Eventually, I was able to see my father with compassion. I realized he must have been in a lot of pain to do the things he did. His own pain generated more in his children, and then he would have to watch them suffer too. Like when he listened to me cry over getting divorced. I had learned by then that everything was about energy and that like energies attract. If we live in pain, we attract more of it.

The things I see most clearly on any Father’s Day aren’t my losses, but my father’s. Some fathers may feel they are getting away with something when they abandon their children, but they actually have a lot at stake. My father never had the opportunity to get to know me as a woman; as a professional; as a mother. He never had a real conversation with me to understand and enjoy my sense of humor; or even to come to know something as simple as my laugh.

These are all small things, but there are bigger ones. As always, it’s the little things in life that make the difference. So, after a long journey, I developed the ability to give myself compassion; and to do the same for my father. I grew to have empathy for his circumstances and for his lack of understanding of life.

Fatherlessness is one of millions of issues we humans face, but it’s an important one because of how pervasive it is, and how its generational effects impact us all as a society. It is estimated that in the US, 1 in 4 children live in a home without a father; and there are similar statistics in some places around the world. Additionally, while this issue is disproportionately prevalent for people of African descent in America, they certainly have no monopoly. Fatherlessness cuts across all demographics.

For me, the worst part of fatherlessness is the likelihood that its effects will travel forward with future generations. This is obviously not an absolute. There are some children who grew up without a father and overcame their circumstances to become balanced and productive people. They’ve not only overcome their challenges, but they’ve done so to such an extent that they have broken the negative generational patterns to change the trajectory for their children.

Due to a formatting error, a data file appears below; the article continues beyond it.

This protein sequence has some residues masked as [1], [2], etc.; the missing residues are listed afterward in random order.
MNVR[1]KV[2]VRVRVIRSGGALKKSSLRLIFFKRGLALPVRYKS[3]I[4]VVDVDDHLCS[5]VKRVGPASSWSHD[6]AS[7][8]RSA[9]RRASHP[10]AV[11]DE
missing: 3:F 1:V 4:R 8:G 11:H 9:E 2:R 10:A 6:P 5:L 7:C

I would love to reach the inner child of women who were shattered by their father’s absence. I long to share with them that despite all they endured, they still carry the potential to light up the world. To tell them they can heal and fill those “holes in their souls” with the nourishing force that comes from forgiveness. This Father’s Day (and all others) is an opportunity for them to celebrate the compassionate person that emerged from their adversity. A day to behold the miraculousness of a being who can forgive the man who so significantly let her down, and be able to transform his failures into the fuel to lift herself up.—

Five Keys to Healing for Father’s Days:

1- Acknowledge your feelings about Father’s Day and your father. Is there resentment, anger, fear, shame?

2- Remember, how you are feeling and living now, is no longer about your father. Your life and feelings are now withing your control.

3-Understand and accept that your father’s mistreatment of you happened . . . but it is not happening now . . .

4-Even if your father showed today to make up for his past mistreatment of you, your healing is still in your hands.

5-Know that acceptance of our childhood circumstances has a spiritual aspect because it acknowledges something bigger than us. This can lead us to another spiritual practice which is forgiveness—a total release of the experience, the pain of the experience, and the person, understanding that despite it all, it could serve for our highest Good.